DNS as a Single Point of Failure

By Justin HittSeptember 7

Your business website profits depends on a reliable infrastructure, including a fast performing domain name services (DNS). Unfortunately for most business websites, DNS is their biggest point of failure.

Domain name services a.k.a. DNS is how website names become numeric addresses. Like directory assistance, you ask for a name and DNS gives you an address. DNS, it's how you find stuff on the Internet.

In the 90's I was building out a network of sites for a client. They got good traffic and my clients focus was all about hosting. They wanted the fastest servers, the most amount of ram, and big disks.
As the results of a platform risk assessment, I pointed to a single DNS server they managed (this was before big hosting) that contained the only copy of all their domain names. This server contained everything about all of their websites, yet wasn't backed up, nor did it have a secondary server for fail-over.
Excited about their growth, this client ignored my advice. As they grew to more than 1,000,000 impressions a day, all focus was on load balancing their web hosting servers. They pick up more traffic with media coverage and poor ole DNS was ignored.
One day someone turns off the wrong box, the DNS server, and all that hard work halts. Like a heart attack traffic stops cold. It doesn't matter what kind of load balancing or how fast your server is if your visitors can't resolve the name of your server.
Fast forward to 2007, working with a high volume Internet publishing company with more than 4,000 DNS name resolves a second. They have two Linux Bind9 DNS servers. The systems manager has the forethought to put in several DNS appliances, plus load balancing for DNS, and establishes a name management policy.
Due to the volume of traffic, bad records, even gremlins, this publisher could lose half their DNS servers before any noticeable change in performance. They can also sustain the requests of the best marketing campaigns that spike traffic (which they have on a monthly basis.)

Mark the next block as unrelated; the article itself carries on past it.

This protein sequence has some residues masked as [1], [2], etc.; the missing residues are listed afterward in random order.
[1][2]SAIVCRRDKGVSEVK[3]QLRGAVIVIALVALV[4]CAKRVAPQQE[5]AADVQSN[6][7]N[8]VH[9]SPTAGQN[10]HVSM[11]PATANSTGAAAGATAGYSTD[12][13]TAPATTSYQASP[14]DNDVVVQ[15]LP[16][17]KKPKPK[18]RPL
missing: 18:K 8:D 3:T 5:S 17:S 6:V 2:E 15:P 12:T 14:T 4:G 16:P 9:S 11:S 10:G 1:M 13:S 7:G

Even your hosting provider may not protect your DNS address records.
Recently I had a conversation with the owner of a medium-sized hosting provider. While they had a redundant DNS infrastructure, it wasn't working properly making DNS a single point of failure. He tells me an outage would cost his company tens of thousands dollars each hour of downtime.
Whether you are a start-up or a large publishing company, many business websites are not adequately protected against DNS failures, is yours? Failures include poor server configuration, bad records, DNS cache poisoning or even malicious code from outside.
There are a number of things you can do depending on budget and available resources. Yes, you may need to spend a little money, unless you are working with a qualified systems administrator with DNS experience (even then you may need equipment.)
Right now you need to make a backup of your DNS zone records, then work with your systems team or a qualified contractors to flesh out a plan. If you are working with a webmaster service provider, some are qualified to support you in this effort.
You would benefit from diagramming your existing environment noting any dependencies. Note how machines talk with each other, domain forwarders, secondary name services, and anything depending on this environment. Making DNS redundant is critical to the long term stability of your business website.
How you reorient to make your DNS infrastructure redundant depending primarily on the type of software you are using. For my web hosting pools I'm using DNS Made Easy‘s Anycast, however, for volumes over 1,000,000 resolves a day you may need a different solutions.
If you are using Infoblox Appliances, have F5 BigIp LTM/GTM services, or just Bind9 (which comes with most Unix machines), then each would have a different approach for distribution. In some environments I've used a combination of all these platforms for a low cost DNS infrastructure that was easy to grow as needed.
Fortunately, Correcting the problem costs much less than you'll lose with an outage. In another articles I'll cover tests to determine if your DNS is a single point of failure and to measure your vulnerability. What's your DNS plan?
© 2009 B2B Website Profits, All rights reserved.

Justin Hitt

About Justin Hitt

A business analyst who specializing in sales generating marketing copy. Author, copywriter, and publisher of newsletters that help clients transform business relationships into profits guaranteed. Reach him by Fax at +1 (877) 486-8461

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